Arterial blood samples for propofol determination were obtained at each of the four clinical endpoints. Additionally, blood samples were obtained at each 0.5 μg/ml predicted effect site propofol concentration increment during the 0.1, 0.3, and 0.5 μg·ml−1·min−1 ramp trials and at each 1.0 μg/ml during the 0.7 and 0.9 μg·ml−1·min−1 ramp trials. The samples were analyzed using high-performance liquid chromatography assay modified from the method of Plummer.18 This method has a detection limit of 5 μg/L and a coefficient variation of 4.1% at a propofol plasma level of 2 μg/ml.
Individual demographic and morphometric data were presented in tabular format. Heart rate, non-invasive blood pressure, respiratory rate, end-tidal CO2 and arterial oxygen saturation were averaged within and then across the volunteers and presented for each propofol infusion ramp rate separately.
We used the traditional two-step approach of Sheiner et al.19 to model individual subject effect site concentrations with the measured arterial propofol concentrations and the BIS as a continuous high-resolution measure of drug effect. With this model, pharmacokinetics of the drug are estimated, followed by an estimation of ke0, the rate constant for plasma-effect site equilibration, and the parameters of the concentration vs. response model.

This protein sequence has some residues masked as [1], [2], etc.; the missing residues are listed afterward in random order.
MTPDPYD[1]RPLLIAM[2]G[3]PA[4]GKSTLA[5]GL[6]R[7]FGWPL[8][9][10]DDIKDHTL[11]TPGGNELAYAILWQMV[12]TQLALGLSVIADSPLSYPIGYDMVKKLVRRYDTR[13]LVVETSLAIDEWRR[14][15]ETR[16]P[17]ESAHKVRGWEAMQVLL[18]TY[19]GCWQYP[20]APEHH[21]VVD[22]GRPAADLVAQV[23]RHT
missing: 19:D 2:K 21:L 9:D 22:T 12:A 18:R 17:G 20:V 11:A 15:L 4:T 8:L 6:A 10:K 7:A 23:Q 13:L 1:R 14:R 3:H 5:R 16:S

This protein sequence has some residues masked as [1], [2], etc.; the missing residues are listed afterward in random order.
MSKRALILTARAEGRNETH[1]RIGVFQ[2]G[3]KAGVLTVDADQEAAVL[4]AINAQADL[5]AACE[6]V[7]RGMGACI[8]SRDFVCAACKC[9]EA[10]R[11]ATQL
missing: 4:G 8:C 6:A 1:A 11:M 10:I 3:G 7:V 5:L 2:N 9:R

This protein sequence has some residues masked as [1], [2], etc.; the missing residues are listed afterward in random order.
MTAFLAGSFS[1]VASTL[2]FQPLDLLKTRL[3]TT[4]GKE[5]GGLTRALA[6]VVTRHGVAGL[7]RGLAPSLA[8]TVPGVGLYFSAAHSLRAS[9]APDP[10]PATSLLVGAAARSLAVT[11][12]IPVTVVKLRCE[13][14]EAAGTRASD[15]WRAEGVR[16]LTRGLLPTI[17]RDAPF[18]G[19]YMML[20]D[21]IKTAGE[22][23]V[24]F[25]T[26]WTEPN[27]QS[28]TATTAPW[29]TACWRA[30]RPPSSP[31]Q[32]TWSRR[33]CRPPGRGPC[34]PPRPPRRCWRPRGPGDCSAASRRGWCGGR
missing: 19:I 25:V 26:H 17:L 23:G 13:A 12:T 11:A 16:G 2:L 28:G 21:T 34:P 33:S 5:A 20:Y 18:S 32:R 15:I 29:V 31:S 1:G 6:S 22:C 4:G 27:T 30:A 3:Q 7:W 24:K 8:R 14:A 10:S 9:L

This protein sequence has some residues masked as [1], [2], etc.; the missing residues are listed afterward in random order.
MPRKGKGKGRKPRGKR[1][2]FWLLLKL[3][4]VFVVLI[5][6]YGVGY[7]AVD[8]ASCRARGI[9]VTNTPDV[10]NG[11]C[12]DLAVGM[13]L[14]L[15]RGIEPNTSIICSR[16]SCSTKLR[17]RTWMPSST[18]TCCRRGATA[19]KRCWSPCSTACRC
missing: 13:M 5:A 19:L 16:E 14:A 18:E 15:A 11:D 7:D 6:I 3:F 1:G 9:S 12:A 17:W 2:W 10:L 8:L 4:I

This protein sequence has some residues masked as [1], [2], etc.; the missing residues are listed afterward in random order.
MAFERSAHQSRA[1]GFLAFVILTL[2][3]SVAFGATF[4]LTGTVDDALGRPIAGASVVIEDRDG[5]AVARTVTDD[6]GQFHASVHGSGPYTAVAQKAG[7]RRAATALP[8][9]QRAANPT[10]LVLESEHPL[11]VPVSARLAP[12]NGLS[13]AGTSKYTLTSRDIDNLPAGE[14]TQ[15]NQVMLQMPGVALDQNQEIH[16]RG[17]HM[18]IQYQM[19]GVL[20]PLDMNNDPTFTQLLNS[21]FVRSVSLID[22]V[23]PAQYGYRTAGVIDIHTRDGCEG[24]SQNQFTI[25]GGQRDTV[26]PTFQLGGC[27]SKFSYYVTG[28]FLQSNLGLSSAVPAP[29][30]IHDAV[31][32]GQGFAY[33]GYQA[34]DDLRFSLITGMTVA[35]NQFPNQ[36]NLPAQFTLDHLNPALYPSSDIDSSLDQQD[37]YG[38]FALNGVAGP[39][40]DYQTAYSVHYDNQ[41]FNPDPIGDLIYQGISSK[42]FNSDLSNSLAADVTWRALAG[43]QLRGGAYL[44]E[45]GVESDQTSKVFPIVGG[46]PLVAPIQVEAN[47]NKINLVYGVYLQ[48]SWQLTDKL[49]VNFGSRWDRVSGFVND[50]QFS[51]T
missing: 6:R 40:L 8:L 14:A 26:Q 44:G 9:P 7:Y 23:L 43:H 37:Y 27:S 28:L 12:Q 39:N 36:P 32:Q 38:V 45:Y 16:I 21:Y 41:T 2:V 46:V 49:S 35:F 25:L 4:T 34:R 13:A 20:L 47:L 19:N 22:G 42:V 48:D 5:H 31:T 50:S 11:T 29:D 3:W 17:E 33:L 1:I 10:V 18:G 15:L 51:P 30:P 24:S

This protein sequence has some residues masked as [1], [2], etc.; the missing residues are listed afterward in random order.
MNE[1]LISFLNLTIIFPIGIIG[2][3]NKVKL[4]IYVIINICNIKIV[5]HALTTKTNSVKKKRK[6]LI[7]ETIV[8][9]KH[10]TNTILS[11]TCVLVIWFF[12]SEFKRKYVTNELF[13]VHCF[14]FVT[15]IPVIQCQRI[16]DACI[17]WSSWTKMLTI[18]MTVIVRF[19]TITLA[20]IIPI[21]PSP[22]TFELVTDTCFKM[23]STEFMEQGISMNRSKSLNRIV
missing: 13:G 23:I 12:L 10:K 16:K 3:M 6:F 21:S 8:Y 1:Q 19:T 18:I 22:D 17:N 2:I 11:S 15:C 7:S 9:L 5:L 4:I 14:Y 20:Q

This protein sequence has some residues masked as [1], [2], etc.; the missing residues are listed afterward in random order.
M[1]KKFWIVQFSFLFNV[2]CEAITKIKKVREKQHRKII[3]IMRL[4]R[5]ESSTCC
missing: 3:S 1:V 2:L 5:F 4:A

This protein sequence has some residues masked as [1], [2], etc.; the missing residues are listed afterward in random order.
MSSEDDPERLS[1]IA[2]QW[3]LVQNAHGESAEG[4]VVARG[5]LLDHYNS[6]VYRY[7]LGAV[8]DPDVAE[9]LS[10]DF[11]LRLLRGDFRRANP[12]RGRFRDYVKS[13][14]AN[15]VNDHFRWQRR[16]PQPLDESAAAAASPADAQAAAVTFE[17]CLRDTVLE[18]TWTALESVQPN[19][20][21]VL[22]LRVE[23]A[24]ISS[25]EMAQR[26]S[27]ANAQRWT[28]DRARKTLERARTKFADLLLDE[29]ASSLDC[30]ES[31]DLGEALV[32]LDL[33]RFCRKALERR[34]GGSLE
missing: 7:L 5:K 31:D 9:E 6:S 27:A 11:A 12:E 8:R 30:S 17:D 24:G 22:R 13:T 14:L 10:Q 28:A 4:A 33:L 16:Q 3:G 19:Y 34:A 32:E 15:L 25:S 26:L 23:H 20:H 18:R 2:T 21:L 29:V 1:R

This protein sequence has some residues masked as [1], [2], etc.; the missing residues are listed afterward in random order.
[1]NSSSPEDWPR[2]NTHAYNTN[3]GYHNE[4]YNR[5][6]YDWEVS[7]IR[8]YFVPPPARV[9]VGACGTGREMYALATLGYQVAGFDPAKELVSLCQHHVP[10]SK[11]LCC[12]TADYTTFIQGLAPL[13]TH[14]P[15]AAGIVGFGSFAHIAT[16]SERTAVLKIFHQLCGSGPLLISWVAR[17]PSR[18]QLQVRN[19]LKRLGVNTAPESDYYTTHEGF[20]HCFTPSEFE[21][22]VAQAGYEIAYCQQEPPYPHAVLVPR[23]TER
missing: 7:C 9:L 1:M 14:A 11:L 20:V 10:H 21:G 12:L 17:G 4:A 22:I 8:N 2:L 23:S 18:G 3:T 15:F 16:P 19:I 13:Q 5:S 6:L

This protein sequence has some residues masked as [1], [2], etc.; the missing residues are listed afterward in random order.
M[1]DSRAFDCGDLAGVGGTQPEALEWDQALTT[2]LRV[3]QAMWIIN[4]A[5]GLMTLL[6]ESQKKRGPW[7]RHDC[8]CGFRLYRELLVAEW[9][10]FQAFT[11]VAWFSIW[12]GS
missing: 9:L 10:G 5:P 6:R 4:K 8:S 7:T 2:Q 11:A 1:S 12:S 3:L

The parameters of a traditional three-compartment mammillary pharmacokinetic model were fit to the data using NONMEM20 with first-order conditional estimation. The drug infusion regimen recorded by the sedation delivery system every 15 seconds was used as the input to the model. NONMEM estimated post-hoc Bayesian volumes and clearances in each individual, as well as typical values (e.g., geometric means) of the volumes and clearances. Variability in volume and clearance was modeled assuming log-normal inter-individual variability. Residual intra-individual error was assumed to be proportional to the prediction (i.e., a constant coefficient of variation).
Goodness of fit was assessed by examination of plots of predicted vs. measured concentration and calculation of the median performance error and the median absolute performance error.21 First, for each blood sample the performance error (PE) was calculated as:
where Cm and Cp are the measured and predicted plasma propofol concentrations, respectively. Subsequently, the median performance errors (MDPE) and the median absolute performance errors (MDAPE) were calculated for each subject separately. Performance error, MDPE and MDAPE were calculated for each subject twice: first using the original prediction for plasma propofol levels based on the pharmacokinetics reported by Schnider et al.14, and second using the prediction derived from the individual post hoc Bayesian estimates. The performance indices based upon the original and the post-hoc Bayesian estimates were compared using paired t-tests with a level of significance of P < 0.05.
The influence of time and ramp rate on propofol pharmacokinetics was assessed by plotting the measured/predicted propofol concentrations against time and ramp rate.